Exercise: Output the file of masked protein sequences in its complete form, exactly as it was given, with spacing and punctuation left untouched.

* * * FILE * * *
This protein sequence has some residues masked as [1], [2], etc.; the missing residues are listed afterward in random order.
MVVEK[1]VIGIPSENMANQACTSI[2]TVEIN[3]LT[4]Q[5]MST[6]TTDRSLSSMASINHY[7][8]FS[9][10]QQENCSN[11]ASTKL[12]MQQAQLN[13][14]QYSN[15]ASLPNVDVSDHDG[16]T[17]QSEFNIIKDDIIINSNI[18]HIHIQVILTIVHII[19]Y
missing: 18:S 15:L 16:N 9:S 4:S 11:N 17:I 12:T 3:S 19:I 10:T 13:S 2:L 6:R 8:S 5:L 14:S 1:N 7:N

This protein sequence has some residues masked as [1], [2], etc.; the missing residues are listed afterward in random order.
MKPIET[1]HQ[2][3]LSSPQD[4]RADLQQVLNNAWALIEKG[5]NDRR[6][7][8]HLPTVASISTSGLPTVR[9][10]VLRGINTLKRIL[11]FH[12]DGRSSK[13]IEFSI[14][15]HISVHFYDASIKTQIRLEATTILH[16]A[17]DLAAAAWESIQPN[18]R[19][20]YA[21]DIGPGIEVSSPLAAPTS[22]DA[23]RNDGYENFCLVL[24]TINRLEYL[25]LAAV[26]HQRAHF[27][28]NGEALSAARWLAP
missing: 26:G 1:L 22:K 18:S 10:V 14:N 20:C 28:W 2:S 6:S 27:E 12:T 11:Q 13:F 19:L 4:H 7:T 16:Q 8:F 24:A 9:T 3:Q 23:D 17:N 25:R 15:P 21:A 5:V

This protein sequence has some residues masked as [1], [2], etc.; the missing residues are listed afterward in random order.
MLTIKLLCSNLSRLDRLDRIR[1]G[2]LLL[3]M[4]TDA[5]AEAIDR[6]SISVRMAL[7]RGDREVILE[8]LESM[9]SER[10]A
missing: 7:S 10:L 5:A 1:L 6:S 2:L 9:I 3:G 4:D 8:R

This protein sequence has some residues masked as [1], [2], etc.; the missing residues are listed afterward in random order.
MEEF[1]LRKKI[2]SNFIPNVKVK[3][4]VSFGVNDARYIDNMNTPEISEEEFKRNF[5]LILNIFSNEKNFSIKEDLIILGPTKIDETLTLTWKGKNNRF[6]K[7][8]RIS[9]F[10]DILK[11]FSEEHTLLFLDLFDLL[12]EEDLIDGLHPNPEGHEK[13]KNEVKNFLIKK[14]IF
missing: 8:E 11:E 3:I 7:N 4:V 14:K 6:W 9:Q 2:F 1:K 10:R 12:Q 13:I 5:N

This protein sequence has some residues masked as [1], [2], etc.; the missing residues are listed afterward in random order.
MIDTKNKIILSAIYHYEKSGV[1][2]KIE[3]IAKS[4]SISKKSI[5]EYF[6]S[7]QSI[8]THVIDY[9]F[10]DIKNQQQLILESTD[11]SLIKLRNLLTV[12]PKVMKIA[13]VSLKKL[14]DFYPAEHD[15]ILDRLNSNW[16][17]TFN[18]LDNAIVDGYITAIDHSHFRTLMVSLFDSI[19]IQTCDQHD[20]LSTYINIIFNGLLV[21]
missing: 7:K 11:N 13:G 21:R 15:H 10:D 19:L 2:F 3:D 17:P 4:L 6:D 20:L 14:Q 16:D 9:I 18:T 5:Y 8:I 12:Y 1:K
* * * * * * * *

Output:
This protein sequence has some residues masked as [1], [2], etc.; the missing residues are listed afterward in random order.
MVVEK[1]VIGIPSENMANQACTSI[2]TVEIN[3]LT[4]Q[5]MST[6]TTDRSLSSMASINHY[7][8]FS[9][10]QQENCSN[11]ASTKL[12]MQQAQLN[13][14]QYSN[15]ASLPNVDVSDHDG[16]T[17]QSEFNIIKDDIIINSNI[18]HIHIQVILTIVHII[19]Y
missing: 18:S 15:L 16:N 9:S 4:S 11:N 17:I 12:T 3:S 19:I 10:T 13:S 2:L 6:R 8:S 5:L 14:S 1:N 7:N

This protein sequence has some residues masked as [1], [2], etc.; the missing residues are listed afterward in random order.
MKPIET[1]HQ[2][3]LSSPQD[4]RADLQQVLNNAWALIEKG[5]NDRR[6][7][8]HLPTVASISTSGLPTVR[9][10]VLRGINTLKRIL[11]FH[12]DGRSSK[13]IEFSI[14][15]HISVHFYDASIKTQIRLEATTILH[16]A[17]DLAAAAWESIQPN[18]R[19][20]YA[21]DIGPGIEVSSPLAAPTS[22]DA[23]RNDGYENFCLVL[24]TINRLEYL[25]LAAV[26]HQRAHF[27][28]NGEALSAARWLAP
missing: 26:G 1:L 22:K 18:S 10:V 14:N 20:C 28:W 2:S 6:S 27:E 12:T 11:Q 13:F 19:L 4:H 7:T 16:Q 8:F 24:A 9:T 3:Q 23:D 17:N 25:R 15:P 21:A 5:V

This protein sequence has some residues masked as [1], [2], etc.; the missing residues are listed afterward in random order.
MLTIKLLCSNLSRLDRLDRIR[1]G[2]LLL[3]M[4]TDA[5]AEAIDR[6]SISVRMAL[7]RGDREVILE[8]LESM[9]SER[10]A
missing: 7:S 10:L 5:A 1:L 6:S 2:L 9:I 3:G 4:D 8:R

This protein sequence has some residues masked as [1], [2], etc.; the missing residues are listed afterward in random order.
MEEF[1]LRKKI[2]SNFIPNVKVK[3][4]VSFGVNDARYIDNMNTPEISEEEFKRNF[5]LILNIFSNEKNFSIKEDLIILGPTKIDETLTLTWKGKNNRF[6]K[7][8]RIS[9]F[10]DILK[11]FSEEHTLLFLDLFDLL[12]EEDLIDGLHPNPEGHEK[13]KNEVKNFLIKK[14]IF
missing: 8:E 11:E 3:I 7:N 4:V 14:K 6:W 9:Q 2:F 1:K 10:R 12:Q 13:I 5:N

This protein sequence has some residues masked as [1], [2], etc.; the missing residues are listed afterward in random order.
MIDTKNKIILSAIYHYEKSGV[1][2]KIE[3]IAKS[4]SISKKSI[5]EYF[6]S[7]QSI[8]THVIDY[9]F[10]DIKNQQQLILESTD[11]SLIKLRNLLTV[12]PKVMKIA[13]VSLKKL[14]DFYPAEHD[15]ILDRLNSNW[16][17]TFN[18]LDNAIVDGYITAIDHSHFRTLMVSLFDSI[19]IQTCDQHD[20]LSTYINIIFNGLLV[21]
missing: 7:K 11:N 13:G 21:R 15:H 10:D 19:L 2:F 3:D 17:P 4:L 6:D 20:L 14:Q 16:D 9:I 18:T 5:Y 8:I 12:Y 1:K